All but one of the surahs open with the same words: "In the name of Allah, the Beneficent, the Merciful!" This phrase is the keynote of the Koran, which is primarily concerned with assuring men of the oneness, the nearness and the goodness of God.
The theology of Islam, as laid down in the Koran, is simple and straightforward: Those who do right in this life will go to heaven; those who do wrong will go to hell. The Koran contains vivid descriptions of both destinations. Heaven is depicted as a place where there are pleasant gardens, cool fountains, lavish mansions, and all sorts of entertainments, including plenty of lovely dark-eyed girls. Hell is a fiery furnace, swept by "pestilential winds," and bubbling with molten liquids.
"The Five Pillars of Islam"
The Koran also tells a Moslem precisely what he must do to qualify for admission to heaven. He must perform five religious duties, which Mohammed called "The Five Pillars of Islam."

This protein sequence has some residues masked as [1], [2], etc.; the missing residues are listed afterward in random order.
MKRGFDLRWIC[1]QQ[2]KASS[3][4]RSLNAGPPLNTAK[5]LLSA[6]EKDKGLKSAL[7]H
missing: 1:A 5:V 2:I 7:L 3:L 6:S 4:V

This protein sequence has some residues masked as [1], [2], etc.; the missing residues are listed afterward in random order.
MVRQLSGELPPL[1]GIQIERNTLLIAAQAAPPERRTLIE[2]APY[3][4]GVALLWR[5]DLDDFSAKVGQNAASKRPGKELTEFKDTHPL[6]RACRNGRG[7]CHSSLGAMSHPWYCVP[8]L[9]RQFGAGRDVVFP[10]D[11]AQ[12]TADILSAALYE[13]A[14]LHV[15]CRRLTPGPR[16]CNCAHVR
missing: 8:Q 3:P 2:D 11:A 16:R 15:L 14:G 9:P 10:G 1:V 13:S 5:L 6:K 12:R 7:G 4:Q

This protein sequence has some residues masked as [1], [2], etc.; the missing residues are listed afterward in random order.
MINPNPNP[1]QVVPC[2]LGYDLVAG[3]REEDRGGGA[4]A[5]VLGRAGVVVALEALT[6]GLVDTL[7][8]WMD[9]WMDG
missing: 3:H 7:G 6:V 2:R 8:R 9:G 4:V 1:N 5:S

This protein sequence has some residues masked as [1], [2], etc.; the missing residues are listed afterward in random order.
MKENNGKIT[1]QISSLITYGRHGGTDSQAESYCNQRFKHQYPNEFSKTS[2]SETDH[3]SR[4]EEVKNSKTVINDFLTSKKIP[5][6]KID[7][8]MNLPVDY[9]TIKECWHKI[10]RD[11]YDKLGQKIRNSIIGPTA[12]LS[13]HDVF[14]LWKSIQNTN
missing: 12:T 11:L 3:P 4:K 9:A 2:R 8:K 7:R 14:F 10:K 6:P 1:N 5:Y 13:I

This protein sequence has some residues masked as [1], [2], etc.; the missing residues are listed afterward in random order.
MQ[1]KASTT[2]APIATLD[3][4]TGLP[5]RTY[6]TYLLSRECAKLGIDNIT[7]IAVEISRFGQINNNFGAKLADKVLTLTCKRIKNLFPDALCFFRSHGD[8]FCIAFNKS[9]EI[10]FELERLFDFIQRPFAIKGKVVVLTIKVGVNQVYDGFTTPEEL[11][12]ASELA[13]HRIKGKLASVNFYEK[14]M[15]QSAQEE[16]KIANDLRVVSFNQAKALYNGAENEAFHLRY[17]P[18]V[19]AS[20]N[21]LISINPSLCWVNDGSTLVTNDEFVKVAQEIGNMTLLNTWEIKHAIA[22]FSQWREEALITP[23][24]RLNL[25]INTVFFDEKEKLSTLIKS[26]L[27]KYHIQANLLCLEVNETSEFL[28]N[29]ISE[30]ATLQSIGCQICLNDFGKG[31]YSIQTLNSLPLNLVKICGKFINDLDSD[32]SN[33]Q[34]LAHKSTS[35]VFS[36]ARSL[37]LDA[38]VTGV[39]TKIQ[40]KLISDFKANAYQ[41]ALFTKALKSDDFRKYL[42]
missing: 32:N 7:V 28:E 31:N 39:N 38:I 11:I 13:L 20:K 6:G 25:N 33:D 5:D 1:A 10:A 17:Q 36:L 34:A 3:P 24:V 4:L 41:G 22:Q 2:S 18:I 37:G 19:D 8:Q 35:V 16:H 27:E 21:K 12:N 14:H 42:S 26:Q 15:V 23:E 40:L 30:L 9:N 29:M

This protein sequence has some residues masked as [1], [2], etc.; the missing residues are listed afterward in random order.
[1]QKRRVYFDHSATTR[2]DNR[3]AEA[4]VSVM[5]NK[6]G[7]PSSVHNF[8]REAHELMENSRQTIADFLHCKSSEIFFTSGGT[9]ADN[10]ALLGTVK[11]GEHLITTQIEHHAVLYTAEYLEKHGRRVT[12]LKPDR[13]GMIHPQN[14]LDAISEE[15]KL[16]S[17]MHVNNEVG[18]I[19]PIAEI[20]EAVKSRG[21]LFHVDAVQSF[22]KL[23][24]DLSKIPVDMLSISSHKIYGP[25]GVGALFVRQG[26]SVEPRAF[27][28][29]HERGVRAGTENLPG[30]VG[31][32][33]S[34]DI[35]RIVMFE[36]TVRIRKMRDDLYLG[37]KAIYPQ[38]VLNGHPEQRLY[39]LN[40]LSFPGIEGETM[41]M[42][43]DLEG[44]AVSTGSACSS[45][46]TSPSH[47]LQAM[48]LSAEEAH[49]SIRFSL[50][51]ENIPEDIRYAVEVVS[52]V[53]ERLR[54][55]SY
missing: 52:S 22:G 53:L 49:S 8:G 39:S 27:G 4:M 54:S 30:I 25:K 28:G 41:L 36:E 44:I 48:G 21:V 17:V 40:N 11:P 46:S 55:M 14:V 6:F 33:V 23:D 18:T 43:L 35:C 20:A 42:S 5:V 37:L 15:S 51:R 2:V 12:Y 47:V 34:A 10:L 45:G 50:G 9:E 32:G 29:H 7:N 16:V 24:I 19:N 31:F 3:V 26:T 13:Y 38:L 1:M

The first is to say aloud, with full understanding and complete conviction, the Islamic creed: "La ilah illa Allah, Mohammed rasulu Allah" ("There is no God but Allah, and Mohammed is His prophet"). Technically, it is sufficient to say the creed once in a lifetime (as on a deathbed), but devout Moslems actually repeat it many times every day.
The second duty is to face Mecca and pray, five times daily — at sunrise, at noon, in the early afternoon, at sunset, and at the fall of darkness. During these prayers, a Moslem assumes certain prescribed positions of kneeling and bowing. He is expected to pray at the proper hours regardless of where he may be — even if he is crossing the Atlantic in a jet airliner. On Friday — the Islamic Sabbath — Moslems go to a mosque for corporate worship.
The third Pillar of Islam is charity. Mohammed laid great stress on compassion toward the poor, and the Koran stipulates that each Moslem must set aside annually 2½ per cent of his total wealth (not 2½ per cent of his annual income, but of his entire capital) to be distributed among the poor.